far as the relationship with Sun Valley, I would say it
was not a relationship that was terribly profound for
him (Ernest Hemingway) as an artist. If you examine his
books, I think there is absolutely nothing about Sun Valley.
think his relationship with Sun Valley was his relationship
with his country. He didn’t live in the States for most
of his life. Here was a place where he could get back
in touch with his own countrymen. He had many good friends
here. I think those friends stood him in very good stead
in his last days."
his first deer:
"Warm Springs Canyon had been closed to hunting for
a number of years. That was the first year it was open.
Taylor Williams put in for the drawing. I went up there
by myself with a tent and all the paraphernalia. I woke
up the next morning and there was the deer right outside
the tent. That’s how I got it"
walked across the Challenger Inn to their (Ernest Hemingway
and Martha Gellhorn) table. I looked over at his breakfast.
He had a plate of marinated herring and two steins of
beer. I burst out laughing and said, "Mr. Hemingway,
is that breakfast?" He said, "Yes, daughter.
Have some. It’s good for the kidneys."
Williams came to work in Sun Valley in 1937 (as hunting
and fishing guide). He was an excellent dry fly fisherman.
He always said that he was responsible for the renegade
publicity department had made a deal with Ernest (Hemingway).
They (Union Pacific Railroad) would give him lodging for
his cooperation with the publicity department. That lasted
for two years. The first publicity picture was him fishing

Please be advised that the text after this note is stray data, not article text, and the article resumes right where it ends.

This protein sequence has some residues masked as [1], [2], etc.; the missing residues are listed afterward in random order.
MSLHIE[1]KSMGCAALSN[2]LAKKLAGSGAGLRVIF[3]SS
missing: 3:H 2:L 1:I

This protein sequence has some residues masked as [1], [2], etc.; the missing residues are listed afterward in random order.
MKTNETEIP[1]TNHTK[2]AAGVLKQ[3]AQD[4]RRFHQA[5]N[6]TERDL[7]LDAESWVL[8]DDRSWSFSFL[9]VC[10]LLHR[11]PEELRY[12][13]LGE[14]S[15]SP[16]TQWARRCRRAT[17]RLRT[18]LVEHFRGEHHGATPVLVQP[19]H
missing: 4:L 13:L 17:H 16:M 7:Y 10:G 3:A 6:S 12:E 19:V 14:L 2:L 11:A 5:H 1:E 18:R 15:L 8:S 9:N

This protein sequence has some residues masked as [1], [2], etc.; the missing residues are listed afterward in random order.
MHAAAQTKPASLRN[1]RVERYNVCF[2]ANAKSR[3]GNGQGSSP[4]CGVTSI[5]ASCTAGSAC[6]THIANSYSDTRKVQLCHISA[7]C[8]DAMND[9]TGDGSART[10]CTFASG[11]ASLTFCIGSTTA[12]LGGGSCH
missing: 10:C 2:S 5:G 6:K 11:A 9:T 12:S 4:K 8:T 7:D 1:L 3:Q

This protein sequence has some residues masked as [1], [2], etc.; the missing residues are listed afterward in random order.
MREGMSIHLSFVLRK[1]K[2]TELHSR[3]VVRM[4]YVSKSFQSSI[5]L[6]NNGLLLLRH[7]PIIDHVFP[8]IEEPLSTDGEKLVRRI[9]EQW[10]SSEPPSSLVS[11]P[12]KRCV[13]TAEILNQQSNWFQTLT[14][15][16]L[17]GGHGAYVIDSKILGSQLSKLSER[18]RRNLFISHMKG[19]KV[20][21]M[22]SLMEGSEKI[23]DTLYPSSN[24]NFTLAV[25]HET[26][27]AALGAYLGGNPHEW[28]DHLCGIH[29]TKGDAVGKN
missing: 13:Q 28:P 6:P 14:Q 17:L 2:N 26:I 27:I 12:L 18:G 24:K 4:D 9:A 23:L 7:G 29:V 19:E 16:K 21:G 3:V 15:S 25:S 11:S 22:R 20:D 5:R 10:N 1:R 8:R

on Big Wood River. Ernest got some good trout. It was
the only time that he ever fished in Idaho.
Williams (from Kentucky) was very famous for his mint
juleps. He always had a mint bed some place. We never
did find out exactly where it was. He said that the mint
would be better if it was grown on the grave of a Confederate
Stanwyck sat on Papa’s (Hemingway’s) left side and I was
sitting at his right. And she didn’t have anything to
say. Finally, Papa said, ‘Is that handsome husband of
yours (Robert Stack) as good in bed as he is handsome?’
And she had to laugh. That broke the ice."
time the boys—Gary Cooper, Clark Gable, Lloyd Arnold and
Taylor Williams—went hunting. It was cold and Clark didn’t
have any long johns. They stopped in Shoshone and got
some long johns for Clark. He decided to put them on when
he got in the car. He was in the process of pulling on
his long johns. A school teacher came by and said, "Oh,
Mr. Cooper, may I have your autograph?" He said,
"No, I think you have the wrong feller, I think this
feller back here could give you his autograph. He opened
the door and she took off like a scalded dog."
said of his first room at the lodge; suite 206:
"‘We should call this Glamour House.’" Sometimes
he called it, the ‘Harry Morgan Room.’ Sometimes I called
it, ‘The House of Vice and Dice!’"
Gary Cooper and Ernest Hemingway first met, Taylor Williams
said it was like two schoolboys drawing a line in the
dirt to see which one would cross it first. But they really
enjoyed one another right from the start."
(Hemingway) sometimes would ride with us. But he’d never
let Lloyd (Arnold) take a picture of him. He looked like
a sack on a horse."
Wife of Lloyd Arnold, author of "High on the Wild
With Hemingway" and Sun Valley Staff Photographer.